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Knowing When to Say When

The last two years have been full of ups and downs for our family. We’ve been riding a roller coaster of emotions- the highest of highs and some really dark lows.

I’ve been open about my struggles with PTSD and anxiety- until lately. I was doing great, and when I wasn’t I was ashamed to share it again, thinking that I’d failed. I felt like I was out of the woods, and suddenly here I am, waking up before sunrise every morning, anxiety gripping at my insides, sadness and shame forcing me out of bed to start my day.

I know that anxiety and depression is a lifelong struggle. But like many people who fight it, I forget. I will feel great for a while, think I am cured and get cocky. I’m healed! Self-care be damned! Take on all the things! Lean in!

It’s not true, friends. I’m scared all the time. I feel like one of my worst nightmares happened in my own home and while Ben is doing amazing, I can’t protect him. I’ve gotten so anxious that I’ve turned into a tyrant. I don’t take the boys to the playground for fear of injury. When they kick the ball into the street one too many times I force us all inside because I know that a car will come whipping around the corner, injuring one of my precious babies. I yell. Will tells me I’m mean. I cry. Too often.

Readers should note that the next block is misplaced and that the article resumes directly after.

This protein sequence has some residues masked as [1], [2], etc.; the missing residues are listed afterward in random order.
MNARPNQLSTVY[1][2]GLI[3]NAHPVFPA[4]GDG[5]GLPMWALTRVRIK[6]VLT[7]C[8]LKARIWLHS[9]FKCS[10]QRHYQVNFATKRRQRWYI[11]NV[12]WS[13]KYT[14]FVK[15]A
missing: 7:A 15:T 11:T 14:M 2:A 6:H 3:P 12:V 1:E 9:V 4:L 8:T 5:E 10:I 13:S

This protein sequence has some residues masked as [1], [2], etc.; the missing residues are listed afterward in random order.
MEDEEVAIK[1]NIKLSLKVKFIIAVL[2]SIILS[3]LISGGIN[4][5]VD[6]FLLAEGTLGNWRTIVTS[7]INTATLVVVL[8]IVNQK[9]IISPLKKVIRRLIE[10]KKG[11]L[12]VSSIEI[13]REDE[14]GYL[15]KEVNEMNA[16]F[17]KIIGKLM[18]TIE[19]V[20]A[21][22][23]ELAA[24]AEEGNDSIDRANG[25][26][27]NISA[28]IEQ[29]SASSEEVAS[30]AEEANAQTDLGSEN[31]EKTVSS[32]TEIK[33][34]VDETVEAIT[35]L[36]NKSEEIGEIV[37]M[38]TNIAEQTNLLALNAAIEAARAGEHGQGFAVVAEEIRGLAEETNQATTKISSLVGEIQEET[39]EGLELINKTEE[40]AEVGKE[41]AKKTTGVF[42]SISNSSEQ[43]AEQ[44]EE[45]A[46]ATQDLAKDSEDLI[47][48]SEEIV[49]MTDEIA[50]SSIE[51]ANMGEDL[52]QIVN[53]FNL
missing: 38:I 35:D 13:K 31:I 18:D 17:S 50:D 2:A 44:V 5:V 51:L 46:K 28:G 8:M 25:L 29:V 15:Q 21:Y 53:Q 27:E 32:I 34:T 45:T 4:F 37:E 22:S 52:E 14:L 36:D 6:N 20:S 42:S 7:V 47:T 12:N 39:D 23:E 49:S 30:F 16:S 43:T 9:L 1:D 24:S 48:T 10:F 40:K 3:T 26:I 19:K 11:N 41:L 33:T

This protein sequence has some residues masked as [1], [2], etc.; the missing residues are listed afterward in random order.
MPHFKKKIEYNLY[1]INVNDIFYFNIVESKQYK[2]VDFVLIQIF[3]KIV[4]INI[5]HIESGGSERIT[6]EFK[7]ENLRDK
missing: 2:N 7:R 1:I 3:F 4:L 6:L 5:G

I’ve become someone who lives in a box of fear, and that’s no place to be.

So, what’s next? I confessed to Jeff all that is ailing me, and while he doesn’t understand it, he does his best to support me. He listens, he reads up on anxiety and depression (nerd), and he stands beside me. He is a big dumb guy sometimes, but he is also my biggest champion. And he knows that under this shouty woman is a wife and mom who is scared, whose lunacy is rooted in a of love.

I’ve turned to my psychiatrist for help, and I’m on the hunt for a new therapist. I’ve learned over the years that I’m better medicated, so we are working to find the right cocktail of drugs to help me even out, so I can attack the anxiety demons. #xanaxismyfriend

I need to find a way to balance the fear with reality. To know that I can protect my boys, but that I need to allow them to spread their wings. To realize that after darkness, there is dawn- and you must embrace that, not live in fear of the next storm.

And I share. With all of you because we are better together. I’ve hidden behind a mask of fake happiness too many times, and I know so many other mamas who do too. I’m not sure which is scarier- sharing or hiding. But I share because I know I am not alone, and I want to lend my voice to those other friends struggling in silence. Fighting the fight against anxiety is exhausting, but I’m worth it. My boys are worth it. We are ALL worth it.

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